It’s significant when and where Jesus said this. When he said “I am the light of the world,” we might think he meant, “I am the sun in the sky.” But he had something else in mind. He said this in Jerusalem at the Feast of the Tabernacles (John 7:2). It was an annual, weeklong feast among the Jewish people. But it was more than a party. These great feasts established a narrative framework for the people to understand their past history, their present identity and their future destiny. When we remember something, we re-member it to ourselves. We re-attach it to ourselves. We make it our own in a fresh way. The Feast of Tabernacles drew the people back to their early days with the Lord, even before they entered the Promised Land, back in the days when all they had was him, and he was enough. They remembered how God was with them in the cloud, which glowed with the Shekinah Glory, as they walked through the desert wilderness. The Lord was with them in power and glory and light. And this feast was a happy remembrance of it here in Jerusalem. The Jewish people lit the temple up with the brightest lights they had, and they danced the night away with torches in their hands. It was joyous and meaningful to go back to God and put all their hope in him alone. But at the end of the feast, they took it all down and went back to the dreary normal, until the next year. It was in that setting that Jesus said, “I am not only the light of this temple but the true light of the whole world. My feast never stops. My dance never ends. I burn always, for whoever will have me.”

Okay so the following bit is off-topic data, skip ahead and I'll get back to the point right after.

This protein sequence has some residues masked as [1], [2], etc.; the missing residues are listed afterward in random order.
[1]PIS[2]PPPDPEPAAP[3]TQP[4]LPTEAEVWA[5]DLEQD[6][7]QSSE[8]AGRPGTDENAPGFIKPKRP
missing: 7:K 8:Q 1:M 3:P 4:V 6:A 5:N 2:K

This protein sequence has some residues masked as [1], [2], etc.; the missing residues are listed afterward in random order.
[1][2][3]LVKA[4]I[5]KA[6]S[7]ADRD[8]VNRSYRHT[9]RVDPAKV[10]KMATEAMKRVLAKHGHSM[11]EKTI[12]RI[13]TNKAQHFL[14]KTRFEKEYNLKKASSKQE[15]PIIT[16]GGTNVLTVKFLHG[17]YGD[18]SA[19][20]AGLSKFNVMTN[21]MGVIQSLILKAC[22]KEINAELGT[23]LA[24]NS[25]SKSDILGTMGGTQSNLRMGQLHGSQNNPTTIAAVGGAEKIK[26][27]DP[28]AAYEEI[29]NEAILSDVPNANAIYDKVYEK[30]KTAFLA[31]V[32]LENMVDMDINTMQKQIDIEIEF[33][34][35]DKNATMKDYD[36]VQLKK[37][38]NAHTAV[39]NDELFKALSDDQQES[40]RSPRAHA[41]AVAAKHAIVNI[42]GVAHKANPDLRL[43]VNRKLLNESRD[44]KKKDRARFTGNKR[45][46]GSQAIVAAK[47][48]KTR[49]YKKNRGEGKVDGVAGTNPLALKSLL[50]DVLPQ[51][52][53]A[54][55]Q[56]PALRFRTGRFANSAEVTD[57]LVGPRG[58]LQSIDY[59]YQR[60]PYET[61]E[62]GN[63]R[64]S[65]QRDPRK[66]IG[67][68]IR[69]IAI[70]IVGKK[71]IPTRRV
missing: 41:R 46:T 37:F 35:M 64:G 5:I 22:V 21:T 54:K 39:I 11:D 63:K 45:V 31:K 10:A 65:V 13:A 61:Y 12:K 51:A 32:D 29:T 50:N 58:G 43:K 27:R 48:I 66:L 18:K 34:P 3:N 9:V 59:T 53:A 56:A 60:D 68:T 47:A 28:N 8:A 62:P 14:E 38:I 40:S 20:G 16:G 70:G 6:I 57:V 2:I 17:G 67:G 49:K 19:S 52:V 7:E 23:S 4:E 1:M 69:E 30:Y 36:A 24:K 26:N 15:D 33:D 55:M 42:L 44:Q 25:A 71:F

The Old Testament says, “The Lord is my light and my salvation; whom shall I fear” (Psalm 27:1). The prophet Isaiah said, “The Lord will be your everlasting light” (Isaiah 60:19). Job said, “By his light I walked through darkness” (Job 29:3). The prophet Micah said, “When I sit in darkness, the Lord will be a light to me” (Micah 7:8).
And now Jesus is saying that he is the Shekinah Glory and the only hope of every sinner and sufferer everywhere. He is making an audacious claim. The people hearing him knew it was bold and provocative. That’s why they question him, in verses 13 and following. And Jesus doesn’t back down. He asserts that his claim is backed up by God. He says he has the right to judge us. He claims that he is the only way to know God truly. He doesn’t respond to their challenges by saying, “Oh, I’m sorry. I not really claiming to be the light of the world, I’m not saying that I am the direct line to God and without me you have nothing but your own hunches in this life, I’m not saying that without me you are naked and defenseless before eternity and judgment and hell. Far be it from me to say such things.” He doesn’t say, “My intentions are good.” He says, “My testimony is true” (verse 14). He says, “My judgment is true” (verse 16). That is his claim.